Loyce Maturu, Africaid Zvandiri, Global Fund Advocacy Network Speaker
When l was 12 years old, l realized l had HIV and tuberculosis. This was after my mom and younger brother both died from AIDS-related illnesses. I am fortunate that l was able to access treatment from a clinic in Zimbabwe, which was supported by the Global Fund to Fight AIDS, TB, and Malaria. l am proud to say l am one of the 27 million people whose lives have been saved by this fund.
Three years ago, l met Prime Minister Justin Trudeau when Canada hosted the Global Fund Replenishment Conference in Montreal. Mr. Trudeau said, “Canada will continue to champion the important work being done to end these epidemics. We can end these epidemics for good, if we accelerate our efforts.”
These words inspired those suffering in Zimbabwe and throughout Africa.
Over the years Mr. Trudeau has shown true leadership in the response to HIV, TB and malaria and has kept his promise of saving lives. However, he is about to break that promise. l am afraid he will stop the acceleration and stall Canada’s efforts in the fight against AIDS, TB and Malaria.
The Global Fund asked Canada to commit $925-million to help support the fight against these diseases for the next three years. If Canada meets that request, they will be able to help save 16 million lives.
But now, we hear that Mr. Trudeau and Maryam Monsef, Minister for Women and Gender Equality and Minister of International Development, are considering giving $804-million, a so-called “flat pledge.” The same investment as in 2016 is not enough. Canada should not let its efforts stall now. There are lives on the line. I was saved by the Global Fund, but other young women are still dying as every day over 1,000 adolescent girls and young women are being infected with HIV. We need Canada to keep its promise to champion this issue and accelerate the financial support.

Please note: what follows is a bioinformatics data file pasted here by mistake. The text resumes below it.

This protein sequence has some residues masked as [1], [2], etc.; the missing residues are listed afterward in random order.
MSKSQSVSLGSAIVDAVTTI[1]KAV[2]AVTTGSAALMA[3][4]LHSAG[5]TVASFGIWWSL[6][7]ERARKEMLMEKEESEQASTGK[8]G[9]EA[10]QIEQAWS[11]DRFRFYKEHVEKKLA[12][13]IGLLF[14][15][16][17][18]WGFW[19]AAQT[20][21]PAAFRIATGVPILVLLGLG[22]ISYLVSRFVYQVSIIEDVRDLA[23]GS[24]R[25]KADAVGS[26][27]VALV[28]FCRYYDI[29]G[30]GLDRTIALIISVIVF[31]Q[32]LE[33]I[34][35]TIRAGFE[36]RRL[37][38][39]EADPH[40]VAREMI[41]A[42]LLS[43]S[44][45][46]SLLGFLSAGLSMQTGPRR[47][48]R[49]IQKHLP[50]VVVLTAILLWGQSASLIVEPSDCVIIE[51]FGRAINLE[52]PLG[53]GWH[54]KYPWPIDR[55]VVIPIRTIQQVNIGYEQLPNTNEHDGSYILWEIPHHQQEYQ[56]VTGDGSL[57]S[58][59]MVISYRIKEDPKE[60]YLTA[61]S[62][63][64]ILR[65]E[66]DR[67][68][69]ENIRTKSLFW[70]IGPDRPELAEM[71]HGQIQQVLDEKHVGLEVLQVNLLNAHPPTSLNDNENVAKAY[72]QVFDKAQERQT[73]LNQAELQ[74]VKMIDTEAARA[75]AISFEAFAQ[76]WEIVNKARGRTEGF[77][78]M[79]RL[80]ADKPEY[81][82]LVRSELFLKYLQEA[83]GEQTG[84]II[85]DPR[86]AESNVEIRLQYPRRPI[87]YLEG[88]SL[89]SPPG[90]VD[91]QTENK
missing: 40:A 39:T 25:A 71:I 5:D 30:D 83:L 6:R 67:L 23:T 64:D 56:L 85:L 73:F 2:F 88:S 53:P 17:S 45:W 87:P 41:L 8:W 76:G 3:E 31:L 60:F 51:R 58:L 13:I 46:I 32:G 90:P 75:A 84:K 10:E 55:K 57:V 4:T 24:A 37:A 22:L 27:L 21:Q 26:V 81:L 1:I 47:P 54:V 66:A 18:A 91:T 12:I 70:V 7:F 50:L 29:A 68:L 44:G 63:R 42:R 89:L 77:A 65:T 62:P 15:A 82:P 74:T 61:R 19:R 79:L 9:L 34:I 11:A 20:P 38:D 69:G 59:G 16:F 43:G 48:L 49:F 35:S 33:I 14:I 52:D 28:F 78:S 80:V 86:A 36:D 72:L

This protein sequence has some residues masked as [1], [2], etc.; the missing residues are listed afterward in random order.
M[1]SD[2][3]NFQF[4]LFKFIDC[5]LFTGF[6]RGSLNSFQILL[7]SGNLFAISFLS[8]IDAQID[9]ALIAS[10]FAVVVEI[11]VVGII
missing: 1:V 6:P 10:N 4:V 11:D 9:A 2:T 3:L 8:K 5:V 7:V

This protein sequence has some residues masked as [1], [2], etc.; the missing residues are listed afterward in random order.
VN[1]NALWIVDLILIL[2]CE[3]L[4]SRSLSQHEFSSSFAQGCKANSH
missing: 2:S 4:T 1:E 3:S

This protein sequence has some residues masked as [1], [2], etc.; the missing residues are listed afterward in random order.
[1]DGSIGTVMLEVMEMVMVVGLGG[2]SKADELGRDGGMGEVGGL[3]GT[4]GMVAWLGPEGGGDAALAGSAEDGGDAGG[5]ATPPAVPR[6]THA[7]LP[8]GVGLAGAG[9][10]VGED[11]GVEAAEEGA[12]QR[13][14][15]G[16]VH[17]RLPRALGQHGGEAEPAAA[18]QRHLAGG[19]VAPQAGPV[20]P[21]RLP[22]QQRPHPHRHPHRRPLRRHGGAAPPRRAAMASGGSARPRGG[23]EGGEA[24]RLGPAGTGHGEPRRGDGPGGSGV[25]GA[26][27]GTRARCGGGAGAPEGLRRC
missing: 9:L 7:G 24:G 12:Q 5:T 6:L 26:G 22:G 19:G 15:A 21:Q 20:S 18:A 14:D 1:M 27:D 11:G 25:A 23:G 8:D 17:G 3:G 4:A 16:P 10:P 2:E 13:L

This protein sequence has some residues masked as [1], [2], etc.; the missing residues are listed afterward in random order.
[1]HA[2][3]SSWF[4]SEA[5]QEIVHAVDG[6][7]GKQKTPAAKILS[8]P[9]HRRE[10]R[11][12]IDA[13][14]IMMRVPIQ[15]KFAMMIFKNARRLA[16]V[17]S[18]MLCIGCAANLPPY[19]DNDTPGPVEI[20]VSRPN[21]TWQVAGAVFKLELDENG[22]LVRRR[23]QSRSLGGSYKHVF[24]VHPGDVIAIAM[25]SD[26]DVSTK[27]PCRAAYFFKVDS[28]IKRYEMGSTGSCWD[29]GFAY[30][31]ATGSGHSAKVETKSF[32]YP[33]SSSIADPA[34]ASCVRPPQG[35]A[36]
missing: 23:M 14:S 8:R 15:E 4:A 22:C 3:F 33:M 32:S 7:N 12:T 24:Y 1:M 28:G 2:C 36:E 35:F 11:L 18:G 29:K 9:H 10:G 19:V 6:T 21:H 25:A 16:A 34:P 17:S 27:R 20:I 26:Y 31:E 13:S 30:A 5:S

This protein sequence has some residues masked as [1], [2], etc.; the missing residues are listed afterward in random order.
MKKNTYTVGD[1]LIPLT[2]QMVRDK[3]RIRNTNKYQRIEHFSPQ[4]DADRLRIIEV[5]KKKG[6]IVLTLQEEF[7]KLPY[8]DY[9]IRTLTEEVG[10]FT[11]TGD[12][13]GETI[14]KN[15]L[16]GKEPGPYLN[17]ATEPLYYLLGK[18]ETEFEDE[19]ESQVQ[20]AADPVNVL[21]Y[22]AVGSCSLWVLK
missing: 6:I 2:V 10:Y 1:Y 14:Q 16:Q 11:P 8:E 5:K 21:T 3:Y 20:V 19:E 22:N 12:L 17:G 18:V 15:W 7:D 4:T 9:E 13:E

Stepping up the fight against AIDS, TB and malaria should not be seen as a choice, but as the fulfilment of a promise.
The UN, through their AIDS organization, recently released a report showing that funding to support the fight against this disease is starting to dry up. This trend is a problem. If Canada shortchanges this request, it will be leading a global retreat from the AIDS crisis. Around the world, women and girls are at risk.
Women and girls continue to be disproportionately affected by HIV, TB, and malaria. Gender inequality, discrimination, violence, limited access to education, and a lack of services stop them from having access to health care and increase the number of new HIV infections.
The Global Fund’s programs are designed to help make sure that girls can continue their education, can access the services they need to make informed decisions about their sexual and reproductive health, can access maternal, newborn, and pediatric health care, and will fully understand their own medical needs.
I am so grateful to Canada for its past leadership and investment in the Global Fund to Fight Aids, TB and Malaria. We are at a critical moment when the minimum will not be enough to prevent us from sliding back deeper into crisis.
We need Canada to increase its investment, like other countries have already done, so that we can help avert 234 million infections of HIV, TB and malaria and cut the mortality rate from these diseases in half by 2023.
Mr. Trudeau, we must indeed “accelerate our efforts” – and keep our promises.
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